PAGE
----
Torres competed in five Summer Olympics as a member of the U.S. Swimming Team, earning four gold, four silver, and four bronze medals. Her Olympic career spans more than two decades, from the 1984 Los Angeles Games, where she won a gold at the age of 17, through the Beijing Olympics in 2008, when she collected three silver medals at 41. Competing at the highest level into her 40s in a sport where most athletes are finished by their early 20s is testament to Dara’s drive to succeed.
“I’ve always been very competitive. I think I was that way coming out of the womb,” Torres said after her talk. “I believe you are either born competitive or you’re not. I grew up with four older brothers and we competed in everything, even getting a seat at the dinner table.”
Torres, who was using a crutch for support because of a knee injury, spoke comfortably and casually for nearly 40 minutes to a rapt Currier Library audience of students and faculty before answering questions. The California native, who now lives in Dover, MA, also visited with students at an informal gathering Monday evening and at a luncheon with athletes Tuesday. Torres was invited to speak at Foxcroft by the School’s athletic trainer, Ruth Ann Allen, who has served on the medical staff of the U.S. Swimming Team at numerous events.
At the morning session, Torres explained how a desire to move from the gym back into the pool for workouts when she was pregnant ignited her competitive spirit and led to the Olympic team when most of her peers were lounging around their community pools or attending their children’s sporting events. On Aug. 17, 2008, in Beijing, Dara won a silver medal in the 50-meter freestyle to become the oldest swimming medalist in Olympic history. It was one of three she won at the Games.
While Torres was being lauded by the news media for her achievements, missing gold by the smallest of margins annoyed her. “I remember squinting to look at the scoreboard to see where I finished. My eyes weren’t the same as when I was 20 years younger,” Torres said. “I saw that I had the best time of my career [an American record time of 24.07 seconds] and had lost the race by only one one-hundredth of a second to [Britta Steffen of Germany]. I know I should have been elated at my achievement, but I was upset at finishing second. I had set my goal at winning the gold medal and I had failed. Competitors are like that; anything less than finishing first is a failure.”
Dara vented her frustration underwater between smiling acknowledgements of the crowd’s appreciation, and she joked at a post-race interview that perhaps she should not have filed her fingernails the night before. Eventually, though, she recognized that what she had accomplished was extraordinary, especially as it all came two years after she gave birth to her daughter, Tessa.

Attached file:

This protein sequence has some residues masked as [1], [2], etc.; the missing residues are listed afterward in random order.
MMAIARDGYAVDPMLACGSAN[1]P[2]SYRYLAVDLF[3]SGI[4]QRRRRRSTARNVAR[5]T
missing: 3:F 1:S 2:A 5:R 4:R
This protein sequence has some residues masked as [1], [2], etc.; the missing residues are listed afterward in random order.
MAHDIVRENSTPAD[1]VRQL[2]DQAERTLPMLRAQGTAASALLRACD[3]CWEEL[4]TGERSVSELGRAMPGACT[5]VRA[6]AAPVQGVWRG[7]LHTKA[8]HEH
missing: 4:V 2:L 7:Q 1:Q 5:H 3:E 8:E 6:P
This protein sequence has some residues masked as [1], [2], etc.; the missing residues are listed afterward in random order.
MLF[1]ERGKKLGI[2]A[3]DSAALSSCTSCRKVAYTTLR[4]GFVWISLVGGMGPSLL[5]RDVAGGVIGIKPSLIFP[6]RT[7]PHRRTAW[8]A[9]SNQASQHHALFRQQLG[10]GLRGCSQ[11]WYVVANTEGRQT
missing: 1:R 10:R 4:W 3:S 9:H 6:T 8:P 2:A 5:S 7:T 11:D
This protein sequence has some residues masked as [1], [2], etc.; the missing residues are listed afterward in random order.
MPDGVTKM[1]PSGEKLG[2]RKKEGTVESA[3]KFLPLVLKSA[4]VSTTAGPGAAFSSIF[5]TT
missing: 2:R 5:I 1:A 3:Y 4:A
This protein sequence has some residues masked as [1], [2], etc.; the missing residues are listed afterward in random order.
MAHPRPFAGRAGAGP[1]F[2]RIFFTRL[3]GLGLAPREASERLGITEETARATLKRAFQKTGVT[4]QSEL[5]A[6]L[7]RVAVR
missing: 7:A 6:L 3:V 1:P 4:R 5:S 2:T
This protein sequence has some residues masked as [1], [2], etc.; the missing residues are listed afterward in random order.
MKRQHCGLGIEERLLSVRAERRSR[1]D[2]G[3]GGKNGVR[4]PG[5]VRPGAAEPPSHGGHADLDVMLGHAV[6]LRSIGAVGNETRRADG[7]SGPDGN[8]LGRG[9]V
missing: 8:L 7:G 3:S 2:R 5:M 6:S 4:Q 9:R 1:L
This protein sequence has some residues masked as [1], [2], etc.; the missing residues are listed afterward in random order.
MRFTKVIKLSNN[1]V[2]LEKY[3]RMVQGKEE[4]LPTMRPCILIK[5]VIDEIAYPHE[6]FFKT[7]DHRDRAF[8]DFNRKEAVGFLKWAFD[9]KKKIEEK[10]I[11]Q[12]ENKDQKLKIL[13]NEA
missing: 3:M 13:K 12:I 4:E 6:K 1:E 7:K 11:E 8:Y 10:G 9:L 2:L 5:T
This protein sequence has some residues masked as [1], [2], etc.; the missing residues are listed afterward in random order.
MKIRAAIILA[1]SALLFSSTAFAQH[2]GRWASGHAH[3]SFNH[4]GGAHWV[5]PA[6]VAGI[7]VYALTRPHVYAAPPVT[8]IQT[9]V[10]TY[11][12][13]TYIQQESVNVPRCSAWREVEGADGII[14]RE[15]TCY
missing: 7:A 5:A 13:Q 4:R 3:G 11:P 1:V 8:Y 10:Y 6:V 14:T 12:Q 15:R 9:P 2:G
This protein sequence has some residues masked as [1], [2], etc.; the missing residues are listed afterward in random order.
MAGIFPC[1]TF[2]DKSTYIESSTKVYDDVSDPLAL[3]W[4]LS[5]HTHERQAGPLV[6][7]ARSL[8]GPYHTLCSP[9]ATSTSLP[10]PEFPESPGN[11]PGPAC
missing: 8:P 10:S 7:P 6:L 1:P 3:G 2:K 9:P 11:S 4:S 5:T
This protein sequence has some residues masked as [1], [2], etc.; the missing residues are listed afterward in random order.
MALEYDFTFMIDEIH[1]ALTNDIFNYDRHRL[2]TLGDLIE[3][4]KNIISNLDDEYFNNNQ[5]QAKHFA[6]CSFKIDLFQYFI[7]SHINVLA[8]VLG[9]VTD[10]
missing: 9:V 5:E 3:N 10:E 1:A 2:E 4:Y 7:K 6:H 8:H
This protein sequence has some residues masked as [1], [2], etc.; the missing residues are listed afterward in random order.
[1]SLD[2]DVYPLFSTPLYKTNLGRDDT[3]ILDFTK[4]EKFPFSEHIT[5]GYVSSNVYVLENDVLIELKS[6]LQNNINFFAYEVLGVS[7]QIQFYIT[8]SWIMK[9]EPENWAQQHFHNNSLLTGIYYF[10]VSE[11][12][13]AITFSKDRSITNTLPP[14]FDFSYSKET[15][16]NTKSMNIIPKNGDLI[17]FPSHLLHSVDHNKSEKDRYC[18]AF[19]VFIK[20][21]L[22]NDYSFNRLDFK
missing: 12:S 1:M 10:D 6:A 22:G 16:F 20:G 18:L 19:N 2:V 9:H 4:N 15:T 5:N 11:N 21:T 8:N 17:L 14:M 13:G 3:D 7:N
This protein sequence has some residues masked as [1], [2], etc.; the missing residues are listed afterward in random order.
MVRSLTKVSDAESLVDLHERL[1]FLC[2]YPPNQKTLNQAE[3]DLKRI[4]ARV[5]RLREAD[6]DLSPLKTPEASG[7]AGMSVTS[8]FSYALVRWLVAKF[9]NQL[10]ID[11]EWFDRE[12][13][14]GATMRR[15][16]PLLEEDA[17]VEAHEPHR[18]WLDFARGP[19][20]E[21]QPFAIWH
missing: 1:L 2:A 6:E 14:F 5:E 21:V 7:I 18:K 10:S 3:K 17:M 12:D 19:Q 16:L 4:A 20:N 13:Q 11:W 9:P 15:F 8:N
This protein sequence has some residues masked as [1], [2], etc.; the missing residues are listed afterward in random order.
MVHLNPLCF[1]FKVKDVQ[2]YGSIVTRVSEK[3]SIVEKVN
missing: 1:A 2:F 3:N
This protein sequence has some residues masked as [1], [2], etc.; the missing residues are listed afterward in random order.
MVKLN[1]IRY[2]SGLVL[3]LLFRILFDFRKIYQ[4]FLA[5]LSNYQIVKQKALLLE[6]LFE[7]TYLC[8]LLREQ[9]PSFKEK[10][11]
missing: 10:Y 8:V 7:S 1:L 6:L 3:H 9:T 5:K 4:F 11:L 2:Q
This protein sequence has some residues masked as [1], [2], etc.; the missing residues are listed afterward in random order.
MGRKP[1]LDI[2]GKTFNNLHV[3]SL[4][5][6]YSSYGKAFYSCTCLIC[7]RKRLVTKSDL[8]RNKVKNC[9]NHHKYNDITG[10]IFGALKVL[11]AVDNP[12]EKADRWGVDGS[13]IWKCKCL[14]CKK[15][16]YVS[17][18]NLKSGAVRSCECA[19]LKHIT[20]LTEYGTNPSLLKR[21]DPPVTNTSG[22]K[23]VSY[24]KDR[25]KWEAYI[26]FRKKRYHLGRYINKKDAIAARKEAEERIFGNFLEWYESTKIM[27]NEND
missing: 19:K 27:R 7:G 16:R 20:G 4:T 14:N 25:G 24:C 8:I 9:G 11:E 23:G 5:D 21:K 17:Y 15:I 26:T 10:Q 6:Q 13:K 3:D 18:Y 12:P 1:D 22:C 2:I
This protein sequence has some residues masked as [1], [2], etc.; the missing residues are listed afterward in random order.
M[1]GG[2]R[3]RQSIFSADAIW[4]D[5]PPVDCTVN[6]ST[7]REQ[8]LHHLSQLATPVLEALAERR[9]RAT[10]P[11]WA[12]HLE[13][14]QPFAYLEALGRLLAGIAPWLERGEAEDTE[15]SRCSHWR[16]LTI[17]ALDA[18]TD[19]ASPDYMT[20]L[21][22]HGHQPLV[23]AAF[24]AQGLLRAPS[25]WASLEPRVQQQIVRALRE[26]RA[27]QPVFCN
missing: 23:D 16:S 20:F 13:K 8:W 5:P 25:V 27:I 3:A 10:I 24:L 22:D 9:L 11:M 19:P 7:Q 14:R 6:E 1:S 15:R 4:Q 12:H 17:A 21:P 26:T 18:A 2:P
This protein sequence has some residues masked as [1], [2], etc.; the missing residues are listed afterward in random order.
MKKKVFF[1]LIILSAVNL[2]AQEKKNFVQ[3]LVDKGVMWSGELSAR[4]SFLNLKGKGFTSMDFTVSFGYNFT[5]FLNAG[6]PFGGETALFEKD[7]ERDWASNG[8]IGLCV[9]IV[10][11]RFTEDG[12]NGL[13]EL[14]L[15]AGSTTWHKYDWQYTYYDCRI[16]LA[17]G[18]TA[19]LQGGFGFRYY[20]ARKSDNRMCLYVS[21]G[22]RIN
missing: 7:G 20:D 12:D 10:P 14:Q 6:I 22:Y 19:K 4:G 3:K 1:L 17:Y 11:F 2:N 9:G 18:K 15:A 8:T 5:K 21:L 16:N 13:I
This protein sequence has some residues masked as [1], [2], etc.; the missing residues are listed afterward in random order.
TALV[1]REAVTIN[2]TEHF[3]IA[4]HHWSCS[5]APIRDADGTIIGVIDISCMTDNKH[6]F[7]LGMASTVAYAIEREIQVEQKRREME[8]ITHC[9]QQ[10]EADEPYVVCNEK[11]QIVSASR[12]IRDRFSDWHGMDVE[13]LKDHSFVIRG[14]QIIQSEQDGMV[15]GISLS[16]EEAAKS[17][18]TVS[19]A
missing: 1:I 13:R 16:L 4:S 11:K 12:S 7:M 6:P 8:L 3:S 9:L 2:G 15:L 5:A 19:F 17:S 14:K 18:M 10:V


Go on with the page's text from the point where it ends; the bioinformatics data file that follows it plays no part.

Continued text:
“It took me some time to get over the fact that I didn’t win that race, but I finally realized that I had given my all and that’s all you can ask of yourself,” said Torres, adding, “I want to share something from Marian Wright Edelman, the founder of the Children’s Defense Fund. She said, ‘You're not obligated to win. You're obligated to keep trying to do the best you can every day.’ I did that. She also said, ‘I'm really grateful to have something that I'm passionate about.’ ”
Torres compared her Olympic experiences and her changing perspective. “I was so excited just being there in 1984 when I was 17 and in my first Olympics,” she said. “At Beijing, I appreciated being there in a very different way.
“And I was still as nervous as anyone else, but I realized that mentally, I was much stronger than the kids I was racing. I had my daughter at home and that was the most important thing for me. The kids thought the race was the most important thing. I knew that I did all the work to get there, so now I just had to go out and enjoy the moment. That was a big advantage.”
Torres shared insights beyond the swimming pool, too. “I believe you can take what you learn from sports and apply it to other aspects of your life,” she said, noting that she has encouraged her daughter to play sports in part for that reason.
Playing a variety of sports and having other interests in your life, though, is also key because of the potential for boredom and burnout, said Torres, who played basketball and volleyball in high school and even lettered in volleyball at the University of Florida after she had used up her swimming eligibility. “I wasn’t that good but the coach thought my strong work ethic would be good for the team,” she recounted. “By the end of the season I was playing a lot.”
At Florida, Torres won nine Southeastern Conference (SEC) individual championships and 12 relay team titles. Her 12 Olympic medals ties an all-time record for female swimmers shared by Americans Jenny Thompson and Natalie Coughlin.
Torres narrowly missed qualifying for the 2012 Olympics and still swims several times a week, mostly with a Masters program. She also works with several organizations, including the Princess Charlene of Monaco Foundation’s